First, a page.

Why Your Firm Needs Financial Difficulties Refresher Training in the Current Climate
A speech delivered this month by Nisha Arora, the FCA’s Director of Consumer and Retail Policy stressed the importance of firms ensuring that credit works well for customers in the current climate. Noting that the availability of affordable credit had become even more essential to daily life in the UK since March, Arora highlighted “the need for many consumers, particularly the poorest and most vulnerable, to have access to affordable credit” given that more users than ever need access to credit “simply to make ends meet”.
The FCA state that between February and July, the percentage of adults with low financial resilience increased from 19% to 23%, and that around a quarter of all UK adults believe they will come out of the pandemic in more debt than before. Recent guidance and rule changes in CONC have facilitated focused assistance for customers who have found themselves in difficulties as a result of COVID-19, and both the Regulator and firms are now looking to the future of credit provision in a world in which almost a quarter of the population are experiencing some level of difficulty with their finances.
The FCA’s creditworthiness rules should mean that, in practice, consumers are never granted credit that they won’t be able to afford, at least at the point at which it is taken out. The FCA are clear that firms shouldn’t just be considering whether the customer will repay – which is designed to make sure that the firm will recoup what it has loaned – but that the customer will be able to repay without those repayments having a significant impact on their financial situation and their ability to pay for other essential items.
It is inevitable, however, that regardless of affordability checks, some people will fall into debt that they cannot afford to repay, and it is at this point that firms need to offer tailored support to these customers, and above all else, treat them well. The benefits are cyclical – the customer is helped to get out of a sticky situation, their finances are better off for it, and it is likely their personal wellbeing is too. The firm recoups some repayment, and the customer is able to access credit again when they need to, and importantly, are more likely to be in a position to repay their debt. This movement keeps the economy turning – no one wants a repeat of 2008.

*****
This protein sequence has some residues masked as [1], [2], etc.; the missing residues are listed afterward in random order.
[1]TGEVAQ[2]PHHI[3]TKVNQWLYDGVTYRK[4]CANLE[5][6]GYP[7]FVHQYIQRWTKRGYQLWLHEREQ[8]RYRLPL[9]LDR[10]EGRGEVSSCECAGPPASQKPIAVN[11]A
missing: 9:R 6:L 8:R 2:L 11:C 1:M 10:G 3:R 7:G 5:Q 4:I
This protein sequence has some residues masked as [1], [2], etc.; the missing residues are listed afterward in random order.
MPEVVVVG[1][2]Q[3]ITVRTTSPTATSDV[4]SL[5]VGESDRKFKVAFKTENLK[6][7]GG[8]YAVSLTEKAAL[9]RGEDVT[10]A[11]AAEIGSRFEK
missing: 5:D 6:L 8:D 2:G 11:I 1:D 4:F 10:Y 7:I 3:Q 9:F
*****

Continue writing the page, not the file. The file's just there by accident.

The FCA have made clear that whatever individual business operations are, and whatever the particular products and services are on offer, what matters is good outcomes for consumers. It is currently reviewing how regulation can support a healthy unsecured lending market, and has set out four outcomes:
That consumers should be able to find products that meet their needs and are able to make informed decisions about their best interests
That consumers should not become over-indebted by being given credit they cannot afford
That affordable credit should be available so people can manage their day-to-day spend, and meet unexpected costs and make essential purchases without becoming dependent on credit or entering a spiral of debt
That consumers should be able to take control of their debt at an early stage when they fall into financial difficulty – firms should be able to identify and provide support at an early stage.
The essential point here is that firms must be able to support customers and treat them fairly if they are unable to repay, and that early identification is crucial.
The provision of support is fairly straightforward, the FCA have clear rules within the Consumer Credit Sourcebook and have clarified their expectations on the fair treatment of customers in a number of publications outside of the Handbook. Depending on the situation, forbearance typically includes reducing or waiving interest or other charges or fees or allowing additional time to pay.
At firm level, beyond the policies and procedures covering fair treatment of those in financial difficulties, what matters is that staff are trained in the identification of those who are or who may be in financial difficulties, and that they are confident in discussing the customer’s situation and in choosing appropriate forbearance and support options.
We offer a dedicated online training course on the fair treatment of customers in financial difficulties. This online course, priced at just £15, is accessible at the delegate’s convenience, and provides a certificate upon successful completion, allowing firms to track and record each user’s progress. The course defines ‘financial difficulties’ so that staff are confidently able to recognise the situation, identification of financial difficulties, the regulatory requirements, and how to offer support.
For large groups, we can offer a simplified enrolment service and pricing, simply email Robert.firstname.lastname@example.org.